Restoring Competitiveness Frames Outlook For Asia Pacific Ex-Japan In 2015

by: Invesco US


In a “slower growth” world, Asia Pacific ex-Japan appears to be a bright spot for growth in 2015. However, this region is no longer the growth engine it once was.

Instead of focusing on top-line earnings growth, we believe Asian equity investors should shift their focus to the search for quality stocks.

Quality measures include competitiveness, shareholder returns and corporate governance. We believe more attention also should be paid to companies’ capital allocation discipline.

By Paul Chan

Asia Pacific ex-Japan appears to be one of the bright spots for growth in 2015. In a "slower growth" world, the region is still expected to maintain GDP growth of about 4 to 5% per year.1

However, with growth moderation being a global phenomenon, Asia, like many other parts of the world, is undergoing a gradual growth deceleration. So how will Asian economies and corporates sustain their competitiveness, and what are the implications for Asian equity investors?

We believe favorable cost structure for corporates, a coordinated review of Asian currencies and the transformation of economies by new governments will be the key themes for Asia in 2015.

Favorable cost structure for corporates

Asia Pacific ex-Japan is undergoing a normal business cycle adjustment. As general demand is gradually leveling off amidst decelerating global growth, input costs are adjusting in response. Material costs - ranging from agricultural products to hard commodities -are the biggest cost reduction drivers. Financing costs are coming down in selected markets, such as China and Korea, where we have seen interest rate cuts.

Looking ahead, a favorable cost structure for corporates will serve as a key catalyst for margin improvement.

Synchronization of Asian currencies

Currency has been a swinging factor in determining returns of specific Asian markets for last two years.

We expect the U.S. dollar to continue to strengthen heading into 2015. With key markets depreciating for the past three months - Japanese yen are down -10.0% and Korean won are down -4.3%2- we ponder how the other Asian currencies will react.1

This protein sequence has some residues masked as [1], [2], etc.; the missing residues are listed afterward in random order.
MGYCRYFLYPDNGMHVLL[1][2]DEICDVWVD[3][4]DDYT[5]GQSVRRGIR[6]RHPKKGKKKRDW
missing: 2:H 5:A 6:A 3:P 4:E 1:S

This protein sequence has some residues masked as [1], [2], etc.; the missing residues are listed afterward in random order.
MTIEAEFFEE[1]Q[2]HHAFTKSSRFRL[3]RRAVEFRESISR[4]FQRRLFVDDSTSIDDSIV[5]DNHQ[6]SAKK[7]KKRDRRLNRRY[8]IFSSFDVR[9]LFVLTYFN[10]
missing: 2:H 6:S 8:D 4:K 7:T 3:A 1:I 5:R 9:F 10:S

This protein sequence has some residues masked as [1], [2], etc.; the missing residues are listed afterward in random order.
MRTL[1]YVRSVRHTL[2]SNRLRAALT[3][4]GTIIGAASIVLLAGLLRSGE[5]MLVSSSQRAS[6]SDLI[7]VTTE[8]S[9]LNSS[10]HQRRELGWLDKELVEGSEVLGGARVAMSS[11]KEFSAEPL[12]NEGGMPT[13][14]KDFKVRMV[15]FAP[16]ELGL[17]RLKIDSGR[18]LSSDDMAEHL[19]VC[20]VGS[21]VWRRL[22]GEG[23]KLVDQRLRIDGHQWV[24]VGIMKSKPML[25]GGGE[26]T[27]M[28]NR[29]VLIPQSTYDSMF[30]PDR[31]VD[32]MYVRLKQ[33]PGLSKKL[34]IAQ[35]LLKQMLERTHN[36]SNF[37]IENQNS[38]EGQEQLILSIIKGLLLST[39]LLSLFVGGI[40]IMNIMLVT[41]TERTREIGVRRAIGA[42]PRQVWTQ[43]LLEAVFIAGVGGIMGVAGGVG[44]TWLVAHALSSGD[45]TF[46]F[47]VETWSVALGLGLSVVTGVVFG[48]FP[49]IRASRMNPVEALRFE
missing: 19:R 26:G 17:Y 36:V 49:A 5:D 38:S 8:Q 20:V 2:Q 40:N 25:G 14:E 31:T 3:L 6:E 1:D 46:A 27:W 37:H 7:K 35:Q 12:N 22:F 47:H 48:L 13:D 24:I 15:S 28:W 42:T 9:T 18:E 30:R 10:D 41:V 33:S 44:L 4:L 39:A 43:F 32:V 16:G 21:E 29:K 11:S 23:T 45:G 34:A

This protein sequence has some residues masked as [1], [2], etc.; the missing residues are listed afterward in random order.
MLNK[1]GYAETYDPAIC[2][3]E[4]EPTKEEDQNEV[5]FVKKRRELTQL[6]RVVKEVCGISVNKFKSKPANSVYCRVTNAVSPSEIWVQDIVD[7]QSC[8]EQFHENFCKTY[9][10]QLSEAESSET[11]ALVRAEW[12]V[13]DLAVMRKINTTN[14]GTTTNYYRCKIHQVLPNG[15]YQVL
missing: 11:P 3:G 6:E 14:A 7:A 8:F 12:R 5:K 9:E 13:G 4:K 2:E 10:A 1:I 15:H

Instead of currency divergence across the region, we are likely to see Asian currencies move in a more synchronized manner in 2015. In any case, a stronger U.S. dollar would be positive for Asian exporters.

Economic transformation to be led by new Pacific leadership

In the past two years, China, India and Indonesia have ushered in crucial new leaders. In particular, the recent elections in India and Indonesia marked the start of a new beginning for the Pacific Century and its nations, which account for about 20% of world's population.

Reforms were rolled out in earnest shortly after new leadership took the helm of governments in several countries. In a world of slower growth, we believe maintaining competitiveness is very important. As such, we believe a dedicated focus on competition and productivity are common goals of the reforms being launched by the various nations.


With earnings on the MSCI All Country Asia Pacific ex-Japan Index expected to expand 9.6% in fiscal-year 2015,2 Asia Pacific ex-Japan is no longer the growth engine it once was, as world trade has been static over the last three years.

Instead of focusing on top-line earnings growth, we believe Asian equity investors should shift their focus to the search for quality stocks, as measured by their competitiveness, shareholder returns and corporate governance. More attention also should be paid, we believe, to companies' capital allocation discipline.


  1. Asia Pacific ex-Japan is expected to grow at 4.6%, 4.7%, and 4.9% in 2014, 2015, and 2016 respectively. Source: CEIC, IMF, Factset, Morgan Stanley Research, as of Dec. 23, 2014. Assuming the same weights of MSCI AC Asia Pacific ex-Japan Index for 2014 to 2016.
  2. Bloomberg, as of Jan. 3, 2015

Important Information

The MSCI All Country Asia Pacific ex-Japan Index is an unmanaged index considered representative of Pacific region stocks, excluding Japan.

In general, stock values fluctuate, sometimes widely, in response to activities specific to the company as well as general market, economic and political conditions.

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